Alternative fuels: Europe and Italy

Alternative fuels: Europe and Italy

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Alternative fuels to oil, something is moving. On April 15 the European Parliament will vote on the Directive on alternative fuels - yes is taken for granted given that the law has passed all the foreseen procedures - and for the first time we will have a clear sign of how Europe intends to manage the fuel issue in the future.

Speaking of transport, 94% of them in Europe today depend on oil. And the crude oil for 84% of the requirement is imported. Economic dependence and environmental crisis, Europe says today considering that many heavy vehicles are still at the Euro0 stage, they can be resolved with alternative fuels: electricity and methane, especially biomethane.

It is pleasing to underline that the rapporteur in Europe of the Directive on alternative fuels is the MEP Carlo Fidanza, an Italian therefore, whom we interviewed on Friday 4 April at the 'I alternative fuels for sustainable transport 'organized in Milan by the' Strade d’Europa 'association.

"We are at a significant step - said Fidanza - after starting with a Commission proposal and a first report, voted overwhelmingly by Parliament, which was even more ambitious. The resistance of some Member States and the fear that the effects of the Directive could fall on the budgets have produced a negotiation downwards compared to the initial hypothesis, but positive because it overcomes the age-old obstacle of there is no network so there is no market , there is no market so no network ”.

The initial version of the Directive provided for the precise number of electric charging points that each country should have foreseen by 2020, complete with a detailed numerical annex. The one being approved is softer and generically speaks of coverage of urban and extra-urban nodes by 2020, with an extension to 2025 for motorways. Fidanza called it a foot in the door: "However, it is a constraint - he said - that will require states to put charging points on the network, and which we expect will lead to the expansion of the electric car market with consequent lower prices ".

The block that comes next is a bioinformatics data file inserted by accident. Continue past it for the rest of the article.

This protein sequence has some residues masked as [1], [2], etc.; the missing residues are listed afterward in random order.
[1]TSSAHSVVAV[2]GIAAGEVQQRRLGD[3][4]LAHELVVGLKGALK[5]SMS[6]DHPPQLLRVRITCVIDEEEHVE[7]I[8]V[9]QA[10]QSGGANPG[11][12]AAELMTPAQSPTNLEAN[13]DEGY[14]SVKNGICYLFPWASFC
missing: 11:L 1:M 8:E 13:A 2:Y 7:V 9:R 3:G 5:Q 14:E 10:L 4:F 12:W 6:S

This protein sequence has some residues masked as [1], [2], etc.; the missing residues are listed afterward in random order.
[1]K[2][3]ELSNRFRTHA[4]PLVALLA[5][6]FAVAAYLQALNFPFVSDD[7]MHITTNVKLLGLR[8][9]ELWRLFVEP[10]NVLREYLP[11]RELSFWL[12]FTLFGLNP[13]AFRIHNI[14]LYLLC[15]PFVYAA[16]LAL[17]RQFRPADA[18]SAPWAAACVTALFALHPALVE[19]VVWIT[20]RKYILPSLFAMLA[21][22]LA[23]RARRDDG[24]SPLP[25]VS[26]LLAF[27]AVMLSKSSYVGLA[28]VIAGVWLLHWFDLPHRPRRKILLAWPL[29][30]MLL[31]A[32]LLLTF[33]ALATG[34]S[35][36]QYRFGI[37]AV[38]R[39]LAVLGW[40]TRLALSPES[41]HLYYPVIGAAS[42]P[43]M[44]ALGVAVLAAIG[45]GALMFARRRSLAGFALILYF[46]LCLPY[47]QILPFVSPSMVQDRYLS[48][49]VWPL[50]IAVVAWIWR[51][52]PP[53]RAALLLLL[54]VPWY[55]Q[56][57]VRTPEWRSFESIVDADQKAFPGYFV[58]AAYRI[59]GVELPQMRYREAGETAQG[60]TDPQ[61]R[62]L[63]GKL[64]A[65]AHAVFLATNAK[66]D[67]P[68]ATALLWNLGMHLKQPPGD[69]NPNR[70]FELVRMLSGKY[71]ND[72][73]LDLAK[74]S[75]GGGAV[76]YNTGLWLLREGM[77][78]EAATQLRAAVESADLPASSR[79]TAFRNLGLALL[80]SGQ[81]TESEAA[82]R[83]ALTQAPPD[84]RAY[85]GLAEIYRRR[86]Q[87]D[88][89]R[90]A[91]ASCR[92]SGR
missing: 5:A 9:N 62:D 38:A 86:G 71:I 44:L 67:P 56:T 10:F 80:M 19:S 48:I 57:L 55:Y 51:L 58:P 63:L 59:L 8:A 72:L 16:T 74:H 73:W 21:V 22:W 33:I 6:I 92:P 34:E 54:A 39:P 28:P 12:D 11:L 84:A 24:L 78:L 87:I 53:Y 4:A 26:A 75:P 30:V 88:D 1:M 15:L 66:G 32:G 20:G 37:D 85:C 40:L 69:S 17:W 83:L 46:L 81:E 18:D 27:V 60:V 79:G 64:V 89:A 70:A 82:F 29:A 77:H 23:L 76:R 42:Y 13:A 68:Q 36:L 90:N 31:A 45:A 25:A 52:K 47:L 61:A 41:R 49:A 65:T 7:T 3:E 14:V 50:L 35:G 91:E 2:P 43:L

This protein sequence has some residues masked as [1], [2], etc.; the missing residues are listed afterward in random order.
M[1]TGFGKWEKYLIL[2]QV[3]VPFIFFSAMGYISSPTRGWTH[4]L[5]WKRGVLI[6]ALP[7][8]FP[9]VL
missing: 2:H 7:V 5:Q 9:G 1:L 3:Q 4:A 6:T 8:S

The mandatory indications contained in the Directive on alternative fuels concern the recharging points to be provided in urban and suburban agglomerations, which must be at least one in ten electric cars, and the technical specifications of the columns: equipped with Type 2 sockets, normal ones and Combo 2 connectors in the case of columns high power. The text also speaks of wireless technologies for recharging and exchanging batteries, but without specific indications.

As regards compressed natural gas, methane and biomethane, the Directive on alternative fuels provides that countries will have to define the number of plants in urban and suburban centers by 2020, and that starting from 2025 the maximum distance between one distributor and the other on the extra-urban network must be 150 km. Methane and biomethane, as was underlined during the conference, are an important topic for Italy given our country's tradition in this sector. Also in light of the interministerial decree of December 2013 which authorizes the use of biomethane, obtained from agricultural biogas, in the automotive sector, in the national gas network and in high-efficiency cogeneration.

Yes, but the times? When will we really see a Europe traveling to alternative fuels and who is released from dependence on oil? "The entry into force of the Directive is expected at the end of the summer - says Fidanza - after which Member States will have 24 months available for transposition. Italy's task at that point will be to incorporate the measure well, which is not obvious because it does not always happen. The terror, not only in Italy, is that the Directive could weigh on the public coffers. In the light of the experiences, however, there are excellent possibilities of triggering a positive public-private spiral that will benefit everyone ”.

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